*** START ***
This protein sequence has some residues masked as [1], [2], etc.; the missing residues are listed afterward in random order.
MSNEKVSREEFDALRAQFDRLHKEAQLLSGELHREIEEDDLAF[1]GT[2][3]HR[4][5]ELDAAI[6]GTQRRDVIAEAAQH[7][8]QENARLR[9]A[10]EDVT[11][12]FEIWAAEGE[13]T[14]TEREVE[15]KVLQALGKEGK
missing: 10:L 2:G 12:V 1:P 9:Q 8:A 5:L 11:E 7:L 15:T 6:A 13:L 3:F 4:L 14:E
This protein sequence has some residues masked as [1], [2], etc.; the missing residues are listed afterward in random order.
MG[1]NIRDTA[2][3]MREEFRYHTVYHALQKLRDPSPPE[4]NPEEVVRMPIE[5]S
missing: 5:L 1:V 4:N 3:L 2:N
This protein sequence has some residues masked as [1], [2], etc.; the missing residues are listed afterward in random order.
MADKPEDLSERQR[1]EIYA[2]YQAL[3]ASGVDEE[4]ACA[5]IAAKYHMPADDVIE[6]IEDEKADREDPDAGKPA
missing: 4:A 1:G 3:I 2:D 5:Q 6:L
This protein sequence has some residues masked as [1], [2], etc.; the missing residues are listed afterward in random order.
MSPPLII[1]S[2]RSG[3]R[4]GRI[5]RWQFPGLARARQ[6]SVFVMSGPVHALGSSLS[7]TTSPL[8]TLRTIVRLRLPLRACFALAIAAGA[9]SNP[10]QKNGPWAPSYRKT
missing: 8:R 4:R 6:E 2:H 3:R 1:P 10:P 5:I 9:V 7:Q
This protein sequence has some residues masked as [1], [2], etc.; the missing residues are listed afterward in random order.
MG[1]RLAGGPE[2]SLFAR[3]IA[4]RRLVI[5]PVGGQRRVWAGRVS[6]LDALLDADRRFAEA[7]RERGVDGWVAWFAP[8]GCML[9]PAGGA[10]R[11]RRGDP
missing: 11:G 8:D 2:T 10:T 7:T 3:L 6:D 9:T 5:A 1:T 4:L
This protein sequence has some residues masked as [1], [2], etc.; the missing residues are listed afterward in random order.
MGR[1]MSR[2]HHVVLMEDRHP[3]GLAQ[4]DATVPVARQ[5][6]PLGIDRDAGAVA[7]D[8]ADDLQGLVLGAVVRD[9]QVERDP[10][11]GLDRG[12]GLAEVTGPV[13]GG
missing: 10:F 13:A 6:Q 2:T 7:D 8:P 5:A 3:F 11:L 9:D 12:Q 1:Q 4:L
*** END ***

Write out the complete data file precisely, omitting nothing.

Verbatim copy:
This protein sequence has some residues masked as [1], [2], etc.; the missing residues are listed afterward in random order.
MSNEKVSREEFDALRAQFDRLHKEAQLLSGELHREIEEDDLAF[1]GT[2][3]HR[4][5]ELDAAI[6]GTQRRDVIAEAAQH[7][8]QENARLR[9]A[10]EDVT[11][12]FEIWAAEGE[13]T[14]TEREVE[15]KVLQALGKEGK
missing: 10:L 2:G 12:V 1:P 9:Q 8:A 5:L 11:E 7:L 15:T 6:A 13:L 3:F 4:L 14:E
This protein sequence has some residues masked as [1], [2], etc.; the missing residues are listed afterward in random order.
MG[1]NIRDTA[2][3]MREEFRYHTVYHALQKLRDPSPPE[4]NPEEVVRMPIE[5]S
missing: 5:L 1:V 4:N 3:L 2:N
This protein sequence has some residues masked as [1], [2], etc.; the missing residues are listed afterward in random order.
MADKPEDLSERQR[1]EIYA[2]YQAL[3]ASGVDEE[4]ACA[5]IAAKYHMPADDVIE[6]IEDEKADREDPDAGKPA
missing: 4:A 1:G 3:I 2:D 5:Q 6:L
This protein sequence has some residues masked as [1], [2], etc.; the missing residues are listed afterward in random order.
MSPPLII[1]S[2]RSG[3]R[4]GRI[5]RWQFPGLARARQ[6]SVFVMSGPVHALGSSLS[7]TTSPL[8]TLRTIVRLRLPLRACFALAIAAGA[9]SNP[10]QKNGPWAPSYRKT
missing: 8:R 4:R 6:E 2:H 3:R 1:P 10:P 5:I 9:V 7:Q
This protein sequence has some residues masked as [1], [2], etc.; the missing residues are listed afterward in random order.
MG[1]RLAGGPE[2]SLFAR[3]IA[4]RRLVI[5]PVGGQRRVWAGRVS[6]LDALLDADRRFAEA[7]RERGVDGWVAWFAP[8]GCML[9]PAGGA[10]R[11]RRGDP
missing: 11:G 8:D 2:T 10:T 7:T 3:L 6:D 9:T 5:A 1:T 4:L
This protein sequence has some residues masked as [1], [2], etc.; the missing residues are listed afterward in random order.
MGR[1]MSR[2]HHVVLMEDRHP[3]GLAQ[4]DATVPVARQ[5][6]PLGIDRDAGAVA[7]D[8]ADDLQGLVLGAVVRD[9]QVERDP[10][11]GLDRG[12]GLAEVTGPV[13]GG
missing: 10:F 13:A 6:Q 2:T 7:D 8:P 5:A 3:F 11:L 9:D 12:Q 1:Q 4:L